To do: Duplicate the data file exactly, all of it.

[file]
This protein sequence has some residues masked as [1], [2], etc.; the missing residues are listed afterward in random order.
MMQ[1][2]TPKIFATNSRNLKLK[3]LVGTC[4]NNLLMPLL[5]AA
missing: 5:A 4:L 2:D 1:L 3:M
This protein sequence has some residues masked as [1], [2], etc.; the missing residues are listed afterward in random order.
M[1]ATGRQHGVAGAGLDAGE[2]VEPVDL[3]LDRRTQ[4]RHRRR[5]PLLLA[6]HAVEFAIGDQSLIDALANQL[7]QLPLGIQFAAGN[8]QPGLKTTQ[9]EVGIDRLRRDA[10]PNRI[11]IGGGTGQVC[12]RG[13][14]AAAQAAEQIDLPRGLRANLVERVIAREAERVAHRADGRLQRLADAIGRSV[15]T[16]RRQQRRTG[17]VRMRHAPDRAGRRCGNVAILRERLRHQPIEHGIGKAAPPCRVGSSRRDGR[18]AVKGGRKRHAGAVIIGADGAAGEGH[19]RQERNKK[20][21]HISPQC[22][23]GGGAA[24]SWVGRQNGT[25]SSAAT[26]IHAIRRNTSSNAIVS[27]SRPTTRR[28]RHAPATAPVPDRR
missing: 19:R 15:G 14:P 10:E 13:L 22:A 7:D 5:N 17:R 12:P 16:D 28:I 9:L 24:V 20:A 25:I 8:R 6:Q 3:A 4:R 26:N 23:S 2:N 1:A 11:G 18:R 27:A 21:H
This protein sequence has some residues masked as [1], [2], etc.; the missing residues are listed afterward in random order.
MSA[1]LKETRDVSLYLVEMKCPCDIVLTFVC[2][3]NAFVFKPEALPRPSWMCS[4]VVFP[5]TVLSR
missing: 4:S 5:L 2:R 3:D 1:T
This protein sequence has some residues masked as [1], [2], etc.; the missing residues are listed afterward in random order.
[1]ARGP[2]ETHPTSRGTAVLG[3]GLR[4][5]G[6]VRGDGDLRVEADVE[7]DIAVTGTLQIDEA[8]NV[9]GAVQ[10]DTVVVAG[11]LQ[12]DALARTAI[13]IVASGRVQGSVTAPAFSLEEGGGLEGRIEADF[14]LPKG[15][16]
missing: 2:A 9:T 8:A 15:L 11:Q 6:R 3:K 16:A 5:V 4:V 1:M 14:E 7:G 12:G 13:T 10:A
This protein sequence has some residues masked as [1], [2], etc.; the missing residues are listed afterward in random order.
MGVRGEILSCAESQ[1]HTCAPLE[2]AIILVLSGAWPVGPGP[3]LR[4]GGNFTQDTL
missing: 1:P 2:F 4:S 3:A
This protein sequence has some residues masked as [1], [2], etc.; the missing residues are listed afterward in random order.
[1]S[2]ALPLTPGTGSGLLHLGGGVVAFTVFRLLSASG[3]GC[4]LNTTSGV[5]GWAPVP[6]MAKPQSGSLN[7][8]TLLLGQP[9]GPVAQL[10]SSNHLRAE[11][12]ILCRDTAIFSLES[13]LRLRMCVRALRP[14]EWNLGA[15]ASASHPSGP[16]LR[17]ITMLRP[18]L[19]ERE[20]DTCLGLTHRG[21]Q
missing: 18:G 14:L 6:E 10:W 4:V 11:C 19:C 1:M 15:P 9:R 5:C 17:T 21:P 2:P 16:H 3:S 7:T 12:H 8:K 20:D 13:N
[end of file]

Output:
This protein sequence has some residues masked as [1], [2], etc.; the missing residues are listed afterward in random order.
MMQ[1][2]TPKIFATNSRNLKLK[3]LVGTC[4]NNLLMPLL[5]AA
missing: 5:A 4:L 2:D 1:L 3:M
This protein sequence has some residues masked as [1], [2], etc.; the missing residues are listed afterward in random order.
M[1]ATGRQHGVAGAGLDAGE[2]VEPVDL[3]LDRRTQ[4]RHRRR[5]PLLLA[6]HAVEFAIGDQSLIDALANQL[7]QLPLGIQFAAGN[8]QPGLKTTQ[9]EVGIDRLRRDA[10]PNRI[11]IGGGTGQVC[12]RG[13][14]AAAQAAEQIDLPRGLRANLVERVIAREAERVAHRADGRLQRLADAIGRSV[15]T[16]RRQQRRTG[17]VRMRHAPDRAGRRCGNVAILRERLRHQPIEHGIGKAAPPCRVGSSRRDGR[18]AVKGGRKRHAGAVIIGADGAAGEGH[19]RQERNKK[20][21]HISPQC[22][23]GGGAA[24]SWVGRQNGT[25]SSAAT[26]IHAIRRNTSSNAIVS[27]SRPTTRR[28]RHAPATAPVPDRR
missing: 19:R 15:G 14:P 10:E 13:L 22:A 7:D 5:N 17:R 12:P 16:D 28:I 9:L 24:V 20:A 25:I 8:R 6:Q 3:A 4:R 26:N 23:S 2:N 1:A 11:G 18:R 27:A 21:H
This protein sequence has some residues masked as [1], [2], etc.; the missing residues are listed afterward in random order.
MSA[1]LKETRDVSLYLVEMKCPCDIVLTFVC[2][3]NAFVFKPEALPRPSWMCS[4]VVFP[5]TVLSR
missing: 4:S 5:L 2:R 3:D 1:T
This protein sequence has some residues masked as [1], [2], etc.; the missing residues are listed afterward in random order.
[1]ARGP[2]ETHPTSRGTAVLG[3]GLR[4][5]G[6]VRGDGDLRVEADVE[7]DIAVTGTLQIDEA[8]NV[9]GAVQ[10]DTVVVAG[11]LQ[12]DALARTAI[13]IVASGRVQGSVTAPAFSLEEGGGLEGRIEADF[14]LPKG[15][16]
missing: 2:A 9:T 8:A 15:L 11:Q 6:R 3:K 16:A 5:V 4:V 1:M 14:E 7:G 12:G 13:T 10:A
This protein sequence has some residues masked as [1], [2], etc.; the missing residues are listed afterward in random order.
MGVRGEILSCAESQ[1]HTCAPLE[2]AIILVLSGAWPVGPGP[3]LR[4]GGNFTQDTL
missing: 1:P 2:F 4:S 3:A
This protein sequence has some residues masked as [1], [2], etc.; the missing residues are listed afterward in random order.
[1]S[2]ALPLTPGTGSGLLHLGGGVVAFTVFRLLSASG[3]GC[4]LNTTSGV[5]GWAPVP[6]MAKPQSGSLN[7][8]TLLLGQP[9]GPVAQL[10]SSNHLRAE[11][12]ILCRDTAIFSLES[13]LRLRMCVRALRP[14]EWNLGA[15]ASASHPSGP[16]LR[17]ITMLRP[18]L[19]ERE[20]DTCLGLTHRG[21]Q
missing: 18:G 14:L 6:E 10:W 4:V 11:C 19:C 1:M 15:P 9:R 5:C 17:T 21:P 2:P 16:H 3:S 7:T 12:H 8:K 20:D 13:N